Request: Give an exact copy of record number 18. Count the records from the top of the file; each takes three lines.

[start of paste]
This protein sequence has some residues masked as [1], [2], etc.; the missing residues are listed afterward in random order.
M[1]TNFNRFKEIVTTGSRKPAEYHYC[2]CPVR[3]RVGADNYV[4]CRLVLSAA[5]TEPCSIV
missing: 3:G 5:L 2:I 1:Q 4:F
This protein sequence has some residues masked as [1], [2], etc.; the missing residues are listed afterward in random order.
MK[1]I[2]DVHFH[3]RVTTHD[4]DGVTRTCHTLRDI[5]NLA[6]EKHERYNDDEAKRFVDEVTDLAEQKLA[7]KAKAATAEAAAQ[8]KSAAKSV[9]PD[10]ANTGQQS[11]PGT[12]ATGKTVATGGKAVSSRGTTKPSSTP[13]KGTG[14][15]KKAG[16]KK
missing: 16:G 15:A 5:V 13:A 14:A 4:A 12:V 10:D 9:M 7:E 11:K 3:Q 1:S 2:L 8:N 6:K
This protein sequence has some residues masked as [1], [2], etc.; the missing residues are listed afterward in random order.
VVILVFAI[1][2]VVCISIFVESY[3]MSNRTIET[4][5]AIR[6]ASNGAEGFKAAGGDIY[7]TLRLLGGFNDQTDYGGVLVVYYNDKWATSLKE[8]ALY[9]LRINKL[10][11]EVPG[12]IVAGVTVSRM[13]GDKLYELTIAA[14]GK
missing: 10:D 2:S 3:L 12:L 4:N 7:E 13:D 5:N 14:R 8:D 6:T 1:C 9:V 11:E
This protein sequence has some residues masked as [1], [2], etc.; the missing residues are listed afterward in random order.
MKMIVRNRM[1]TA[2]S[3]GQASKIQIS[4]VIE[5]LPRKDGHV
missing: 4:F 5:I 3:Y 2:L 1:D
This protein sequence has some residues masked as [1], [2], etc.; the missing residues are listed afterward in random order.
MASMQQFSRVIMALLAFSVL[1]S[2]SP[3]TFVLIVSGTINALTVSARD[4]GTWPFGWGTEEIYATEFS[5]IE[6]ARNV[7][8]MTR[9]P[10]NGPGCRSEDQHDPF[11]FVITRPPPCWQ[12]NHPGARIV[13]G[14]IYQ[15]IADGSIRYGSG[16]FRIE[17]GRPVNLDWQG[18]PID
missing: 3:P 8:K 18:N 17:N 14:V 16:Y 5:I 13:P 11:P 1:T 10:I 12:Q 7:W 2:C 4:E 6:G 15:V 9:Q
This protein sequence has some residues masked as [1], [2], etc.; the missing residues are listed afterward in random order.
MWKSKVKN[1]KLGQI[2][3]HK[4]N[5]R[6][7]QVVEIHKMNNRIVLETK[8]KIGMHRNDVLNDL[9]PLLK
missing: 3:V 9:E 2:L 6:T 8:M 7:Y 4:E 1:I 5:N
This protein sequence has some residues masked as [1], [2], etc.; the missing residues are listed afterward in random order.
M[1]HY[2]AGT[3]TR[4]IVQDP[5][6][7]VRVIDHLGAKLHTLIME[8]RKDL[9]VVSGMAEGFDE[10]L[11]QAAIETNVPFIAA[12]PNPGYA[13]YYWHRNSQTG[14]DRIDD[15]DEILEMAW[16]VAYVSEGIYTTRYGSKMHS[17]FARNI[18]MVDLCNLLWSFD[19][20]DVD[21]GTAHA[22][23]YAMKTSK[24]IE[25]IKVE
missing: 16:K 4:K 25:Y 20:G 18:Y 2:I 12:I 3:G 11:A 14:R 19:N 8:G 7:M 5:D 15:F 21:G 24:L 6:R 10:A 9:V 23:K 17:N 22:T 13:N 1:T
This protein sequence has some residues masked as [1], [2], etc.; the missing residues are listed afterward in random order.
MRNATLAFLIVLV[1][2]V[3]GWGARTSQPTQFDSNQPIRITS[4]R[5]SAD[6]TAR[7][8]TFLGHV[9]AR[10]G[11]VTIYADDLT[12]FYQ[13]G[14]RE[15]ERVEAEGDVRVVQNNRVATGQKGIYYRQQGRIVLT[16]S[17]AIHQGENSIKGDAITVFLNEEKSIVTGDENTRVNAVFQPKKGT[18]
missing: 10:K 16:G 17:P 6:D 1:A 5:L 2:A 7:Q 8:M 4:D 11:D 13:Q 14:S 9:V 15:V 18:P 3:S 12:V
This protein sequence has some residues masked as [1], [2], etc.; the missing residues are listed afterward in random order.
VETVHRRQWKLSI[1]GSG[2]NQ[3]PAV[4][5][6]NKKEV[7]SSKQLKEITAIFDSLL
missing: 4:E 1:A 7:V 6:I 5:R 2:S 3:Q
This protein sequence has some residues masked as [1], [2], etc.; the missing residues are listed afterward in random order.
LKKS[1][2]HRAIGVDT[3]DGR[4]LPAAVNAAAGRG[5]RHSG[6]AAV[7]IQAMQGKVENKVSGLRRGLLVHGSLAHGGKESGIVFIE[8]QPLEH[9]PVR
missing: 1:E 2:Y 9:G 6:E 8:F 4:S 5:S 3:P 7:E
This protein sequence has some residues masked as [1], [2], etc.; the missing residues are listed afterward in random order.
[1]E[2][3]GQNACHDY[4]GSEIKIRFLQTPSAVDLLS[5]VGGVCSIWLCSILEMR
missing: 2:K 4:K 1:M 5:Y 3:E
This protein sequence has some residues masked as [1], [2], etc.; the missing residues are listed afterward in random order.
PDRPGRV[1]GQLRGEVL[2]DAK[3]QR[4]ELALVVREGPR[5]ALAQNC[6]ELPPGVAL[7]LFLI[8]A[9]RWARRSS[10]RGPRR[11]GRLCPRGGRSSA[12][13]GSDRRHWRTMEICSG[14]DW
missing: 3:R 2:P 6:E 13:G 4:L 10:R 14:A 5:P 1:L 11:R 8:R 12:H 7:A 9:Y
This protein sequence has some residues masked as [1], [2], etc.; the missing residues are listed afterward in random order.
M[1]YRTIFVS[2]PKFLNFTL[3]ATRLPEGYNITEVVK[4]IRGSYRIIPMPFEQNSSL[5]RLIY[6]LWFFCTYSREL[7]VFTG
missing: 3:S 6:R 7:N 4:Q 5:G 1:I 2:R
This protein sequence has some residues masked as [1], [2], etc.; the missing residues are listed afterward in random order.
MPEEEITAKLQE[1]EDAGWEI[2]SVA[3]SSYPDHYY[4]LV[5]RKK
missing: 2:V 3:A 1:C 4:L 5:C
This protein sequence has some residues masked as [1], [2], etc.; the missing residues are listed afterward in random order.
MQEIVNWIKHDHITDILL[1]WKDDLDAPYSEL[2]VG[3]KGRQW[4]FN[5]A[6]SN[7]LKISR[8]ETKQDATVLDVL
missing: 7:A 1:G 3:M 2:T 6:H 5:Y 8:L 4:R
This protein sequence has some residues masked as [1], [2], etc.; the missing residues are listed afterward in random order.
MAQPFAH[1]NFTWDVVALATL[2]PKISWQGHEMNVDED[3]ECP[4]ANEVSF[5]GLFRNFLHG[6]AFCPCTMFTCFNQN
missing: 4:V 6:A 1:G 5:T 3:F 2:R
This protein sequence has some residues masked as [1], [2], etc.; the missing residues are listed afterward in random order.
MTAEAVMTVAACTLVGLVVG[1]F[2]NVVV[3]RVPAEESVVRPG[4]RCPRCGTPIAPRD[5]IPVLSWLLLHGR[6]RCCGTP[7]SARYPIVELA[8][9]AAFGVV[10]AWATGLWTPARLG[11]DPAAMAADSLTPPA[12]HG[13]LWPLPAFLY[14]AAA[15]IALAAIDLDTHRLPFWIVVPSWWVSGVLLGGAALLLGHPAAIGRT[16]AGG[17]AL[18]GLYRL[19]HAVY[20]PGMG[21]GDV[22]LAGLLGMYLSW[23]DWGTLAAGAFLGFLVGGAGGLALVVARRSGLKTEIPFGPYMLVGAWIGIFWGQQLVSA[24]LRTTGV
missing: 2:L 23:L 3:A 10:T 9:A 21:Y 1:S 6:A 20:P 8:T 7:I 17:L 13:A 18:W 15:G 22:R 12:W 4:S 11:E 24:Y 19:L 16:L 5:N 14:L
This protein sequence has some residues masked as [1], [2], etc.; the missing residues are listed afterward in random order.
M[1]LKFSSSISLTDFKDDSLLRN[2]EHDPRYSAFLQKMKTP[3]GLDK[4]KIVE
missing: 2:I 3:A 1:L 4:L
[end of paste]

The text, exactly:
This protein sequence has some residues masked as [1], [2], etc.; the missing residues are listed afterward in random order.
M[1]LKFSSSISLTDFKDDSLLRN[2]EHDPRYSAFLQKMKTP[3]GLDK[4]KIVE
missing: 2:I 3:A 1:L 4:L